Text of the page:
- Draw: Doom is shooting a horse bow yet he is using a 3 finger, one over two under, Mediterranean draw rather than a thumb ring or even a three under. Now this is Hyborea where everything from late medieval German (Aquilonia) to hairy arsed barbarians (Cimmerians) exist at the same time so perhaps not a great crime. While drawing, his hand is a little way away from his face meaning a less reliable anchor point/draw length but his shot is extremely dynamic meaning no loss of power. Doom gets a pass on his technique.
- Bow Poundage: There is some ominous creaking when Doom draws the bow implying there is a lot of stress in those limbs. This would be reasonable as the snake probably weighs around 150g (2300 grains) or 5 times the weight of modern hunting arrows (450 grains). The flight time of 2 seconds to cover the 150 yards to the target (a guesstimate) is going to need a terrifying draw weight to get the 225ish feet per second required. Using this arrow speed calculator we think a draw weight of 400lbs is a pretty good ballpark figure. Talk about overbowing!!!!!!! The bow does have a disturbingly high brace height though thus reducing the transfer of potential energy to the bow. Guess the prop department went for look rather than function.
- Bare shaft: The snake has no fletchings or vanes attached so this is basically a bareshaft. Thulsa hits a moving target at 150yards which implies to us that his bow is perfectly tuned for this spine of arro … err … snake. We suspect the snakes Doom keeps around all have the same physical dimensions to make shooting them easier assuming he is a regular shooter of snakes (he does attempt a second snake shot later in the movie). It would certainly help with his instinctive shooting, his sight marks at defined distances as well as making it easier to tune the bow if the snakes are all the same.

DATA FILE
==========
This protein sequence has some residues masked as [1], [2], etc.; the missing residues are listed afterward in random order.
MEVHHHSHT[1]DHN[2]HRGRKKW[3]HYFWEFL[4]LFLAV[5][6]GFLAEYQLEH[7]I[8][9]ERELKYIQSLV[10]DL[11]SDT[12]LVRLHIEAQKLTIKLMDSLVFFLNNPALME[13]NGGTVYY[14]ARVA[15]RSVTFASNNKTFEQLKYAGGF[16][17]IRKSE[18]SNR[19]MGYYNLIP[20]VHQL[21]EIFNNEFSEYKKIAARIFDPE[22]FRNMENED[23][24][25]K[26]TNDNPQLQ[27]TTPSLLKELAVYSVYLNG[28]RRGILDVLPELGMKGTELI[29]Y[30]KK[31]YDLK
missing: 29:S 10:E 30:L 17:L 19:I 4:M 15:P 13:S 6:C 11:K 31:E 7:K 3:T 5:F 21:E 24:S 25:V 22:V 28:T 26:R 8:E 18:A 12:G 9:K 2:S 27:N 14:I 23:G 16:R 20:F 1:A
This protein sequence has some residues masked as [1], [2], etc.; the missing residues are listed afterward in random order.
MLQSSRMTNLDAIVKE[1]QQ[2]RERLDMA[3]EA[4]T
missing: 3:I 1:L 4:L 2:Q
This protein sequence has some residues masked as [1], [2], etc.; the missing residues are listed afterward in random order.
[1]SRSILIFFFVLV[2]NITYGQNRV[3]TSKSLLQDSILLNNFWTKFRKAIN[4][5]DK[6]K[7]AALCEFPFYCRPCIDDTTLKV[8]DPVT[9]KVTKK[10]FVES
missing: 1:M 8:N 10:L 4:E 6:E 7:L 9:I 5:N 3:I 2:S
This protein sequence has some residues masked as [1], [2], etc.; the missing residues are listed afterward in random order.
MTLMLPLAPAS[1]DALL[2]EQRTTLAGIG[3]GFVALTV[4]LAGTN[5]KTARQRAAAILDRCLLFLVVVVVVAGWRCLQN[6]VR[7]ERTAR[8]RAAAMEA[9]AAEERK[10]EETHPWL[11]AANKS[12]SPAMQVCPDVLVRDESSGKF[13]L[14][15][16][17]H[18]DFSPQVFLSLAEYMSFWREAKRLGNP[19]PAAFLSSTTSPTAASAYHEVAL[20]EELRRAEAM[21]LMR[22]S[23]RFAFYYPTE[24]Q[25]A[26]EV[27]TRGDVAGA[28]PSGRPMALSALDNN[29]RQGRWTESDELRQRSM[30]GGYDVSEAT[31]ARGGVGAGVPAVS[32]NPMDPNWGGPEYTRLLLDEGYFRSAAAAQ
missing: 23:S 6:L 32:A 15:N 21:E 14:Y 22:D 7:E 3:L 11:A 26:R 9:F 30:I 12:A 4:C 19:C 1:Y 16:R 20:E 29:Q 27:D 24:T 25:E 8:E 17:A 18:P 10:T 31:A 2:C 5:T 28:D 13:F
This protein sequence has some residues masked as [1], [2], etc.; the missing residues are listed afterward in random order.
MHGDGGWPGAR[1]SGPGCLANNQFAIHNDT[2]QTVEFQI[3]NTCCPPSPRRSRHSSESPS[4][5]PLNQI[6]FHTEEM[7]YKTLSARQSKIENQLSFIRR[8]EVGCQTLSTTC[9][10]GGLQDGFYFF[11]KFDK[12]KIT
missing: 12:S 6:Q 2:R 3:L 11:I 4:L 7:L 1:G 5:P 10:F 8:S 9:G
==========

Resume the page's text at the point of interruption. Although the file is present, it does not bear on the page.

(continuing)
- Snake’s Head/Pile: Just how much penetration would you get from a snakes head? In the film the snake punched straight through causing significant internal injuries and eventual death. In reality however, the bones in a snakes skull are not very thick and he has a blunt nose. On impact with the target (the athletic lady warrior thief Valeria), the snake is going to hit something pretty solid. The blunt force trauma is going to break a rib or two in Valeria and perhaps some internal bleeding but the snake is going to come off so much worse. That chiropractor might not be enough.
Conclusion: So there you have it. A dramatic moment in a classic swords and sorcery movie totally ruined by obsessive compulsive archers. A snake does not make a good arrow and we feel Doom could not have made the shot as depicted in the movie … unless he was assisted by magic or has at least an average Korean recurve coach. ;o)
As was noted earlier, this incredibly OCD analysis of an archery scene in a fantasy movie was initially inspired by someone asking on an archery subreddit “Would Frozen snakes work the same as arrows? I don’t have arrows, I just have snakes and my wife’s compound bow.” I know but it’s the internet. What can you do!?